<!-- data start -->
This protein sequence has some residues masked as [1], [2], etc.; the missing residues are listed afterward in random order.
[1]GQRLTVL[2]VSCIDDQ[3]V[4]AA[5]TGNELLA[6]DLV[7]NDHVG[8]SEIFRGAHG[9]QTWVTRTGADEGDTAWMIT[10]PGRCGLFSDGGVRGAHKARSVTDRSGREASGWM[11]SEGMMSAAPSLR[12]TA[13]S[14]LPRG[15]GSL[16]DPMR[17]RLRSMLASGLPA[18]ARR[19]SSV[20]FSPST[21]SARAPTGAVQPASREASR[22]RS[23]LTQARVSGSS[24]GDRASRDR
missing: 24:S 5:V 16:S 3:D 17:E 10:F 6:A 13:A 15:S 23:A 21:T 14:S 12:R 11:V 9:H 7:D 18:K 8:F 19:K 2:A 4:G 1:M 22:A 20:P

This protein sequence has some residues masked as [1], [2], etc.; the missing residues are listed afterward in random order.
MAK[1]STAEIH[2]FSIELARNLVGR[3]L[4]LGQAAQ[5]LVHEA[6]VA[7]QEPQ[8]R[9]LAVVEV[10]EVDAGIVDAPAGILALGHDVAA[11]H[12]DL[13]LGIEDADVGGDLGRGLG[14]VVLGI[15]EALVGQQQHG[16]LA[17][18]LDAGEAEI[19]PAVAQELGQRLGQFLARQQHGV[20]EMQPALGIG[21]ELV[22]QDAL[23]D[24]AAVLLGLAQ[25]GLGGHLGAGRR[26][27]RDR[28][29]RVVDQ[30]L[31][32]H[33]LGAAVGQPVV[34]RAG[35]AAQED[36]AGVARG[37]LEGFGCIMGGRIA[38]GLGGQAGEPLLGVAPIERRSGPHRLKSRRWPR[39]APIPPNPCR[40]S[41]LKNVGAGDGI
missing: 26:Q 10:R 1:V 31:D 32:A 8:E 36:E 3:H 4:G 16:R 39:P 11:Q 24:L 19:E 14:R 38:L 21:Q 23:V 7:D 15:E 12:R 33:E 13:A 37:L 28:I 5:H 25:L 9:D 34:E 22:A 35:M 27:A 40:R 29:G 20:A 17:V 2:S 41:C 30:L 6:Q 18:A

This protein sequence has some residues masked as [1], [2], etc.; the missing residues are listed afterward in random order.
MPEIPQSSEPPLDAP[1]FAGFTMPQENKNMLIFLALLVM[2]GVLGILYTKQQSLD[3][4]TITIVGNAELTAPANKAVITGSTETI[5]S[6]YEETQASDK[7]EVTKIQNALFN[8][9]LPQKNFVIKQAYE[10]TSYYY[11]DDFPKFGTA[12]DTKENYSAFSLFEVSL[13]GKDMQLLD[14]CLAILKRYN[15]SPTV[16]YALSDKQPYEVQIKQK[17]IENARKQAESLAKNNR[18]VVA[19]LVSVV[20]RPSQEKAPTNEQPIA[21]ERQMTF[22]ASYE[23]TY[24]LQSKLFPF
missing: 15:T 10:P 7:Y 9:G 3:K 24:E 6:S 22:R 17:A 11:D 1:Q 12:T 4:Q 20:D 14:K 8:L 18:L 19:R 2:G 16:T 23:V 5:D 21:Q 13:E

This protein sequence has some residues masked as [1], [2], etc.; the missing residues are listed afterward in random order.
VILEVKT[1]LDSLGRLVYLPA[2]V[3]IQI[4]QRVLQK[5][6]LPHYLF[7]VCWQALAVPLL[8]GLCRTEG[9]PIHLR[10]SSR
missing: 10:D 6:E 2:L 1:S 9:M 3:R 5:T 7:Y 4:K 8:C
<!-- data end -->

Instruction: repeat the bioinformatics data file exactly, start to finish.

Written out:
This protein sequence has some residues masked as [1], [2], etc.; the missing residues are listed afterward in random order.
[1]GQRLTVL[2]VSCIDDQ[3]V[4]AA[5]TGNELLA[6]DLV[7]NDHVG[8]SEIFRGAHG[9]QTWVTRTGADEGDTAWMIT[10]PGRCGLFSDGGVRGAHKARSVTDRSGREASGWM[11]SEGMMSAAPSLR[12]TA[13]S[14]LPRG[15]GSL[16]DPMR[17]RLRSMLASGLPA[18]ARR[19]SSV[20]FSPST[21]SARAPTGAVQPASREASR[22]RS[23]LTQARVSGSS[24]GDRASRDR
missing: 24:S 5:V 16:S 3:D 17:E 10:F 6:A 13:A 15:S 23:A 21:T 14:S 12:R 11:V 9:H 7:D 18:K 8:F 19:K 2:A 4:G 1:M 22:A 20:P

This protein sequence has some residues masked as [1], [2], etc.; the missing residues are listed afterward in random order.
MAK[1]STAEIH[2]FSIELARNLVGR[3]L[4]LGQAAQ[5]LVHEA[6]VA[7]QEPQ[8]R[9]LAVVEV[10]EVDAGIVDAPAGILALGHDVAA[11]H[12]DL[13]LGIEDADVGGDLGRGLG[14]VVLGI[15]EALVGQQQHG[16]LA[17][18]LDAGEAEI[19]PAVAQELGQRLGQFLARQQHGV[20]EMQPALGIG[21]ELV[22]QDAL[23]D[24]AAVLLGLAQ[25]GLGGHLGAGRR[26][27]RDR[28][29]RVVDQ[30]L[31][32]H[33]LGAAVGQPVV[34]RAG[35]AAQED[36]AGVARG[37]LEGFGCIMGGRIA[38]GLGGQAGEPLLGVAPIERRSGPHRLKSRRWPR[39]APIPPNPCR[40]S[41]LKNVGAGDGI
missing: 26:Q 10:R 1:V 31:D 32:A 8:E 36:E 3:H 4:G 16:R 39:P 11:Q 24:L 19:E 14:R 38:L 21:Q 23:V 7:D 15:E 12:R 33:E 13:A 37:L 28:I 5:H 25:L 9:D 34:E 22:A 35:M 27:A 40:R 29:G 20:A 17:V 2:S 41:C 30:L 6:Q 18:A

This protein sequence has some residues masked as [1], [2], etc.; the missing residues are listed afterward in random order.
MPEIPQSSEPPLDAP[1]FAGFTMPQENKNMLIFLALLVM[2]GVLGILYTKQQSLD[3][4]TITIVGNAELTAPANKAVITGSTETI[5]S[6]YEETQASDK[7]EVTKIQNALFN[8][9]LPQKNFVIKQAYE[10]TSYYY[11]DDFPKFGTA[12]DTKENYSAFSLFEVSL[13]GKDMQLLD[14]CLAILKRYN[15]SPTV[16]YALSDKQPYEVQIKQK[17]IENARKQAESLAKNNR[18]VVA[19]LVSVV[20]RPSQEKAPTNEQPIA[21]ERQMTF[22]ASYE[23]TY[24]LQSKLFPF
missing: 15:T 10:P 7:Y 9:G 3:K 24:E 6:S 22:R 17:A 11:D 1:Q 12:T 4:Q 20:D 14:K 8:L 18:L 19:R 2:G 16:T 23:V 5:D 21:Q 13:E

This protein sequence has some residues masked as [1], [2], etc.; the missing residues are listed afterward in random order.
VILEVKT[1]LDSLGRLVYLPA[2]V[3]IQI[4]QRVLQK[5][6]LPHYLF[7]VCWQALAVPLL[8]GLCRTEG[9]PIHLR[10]SSR
missing: 10:D 6:E 2:L 1:S 9:M 3:R 5:T 7:Y 4:K 8:C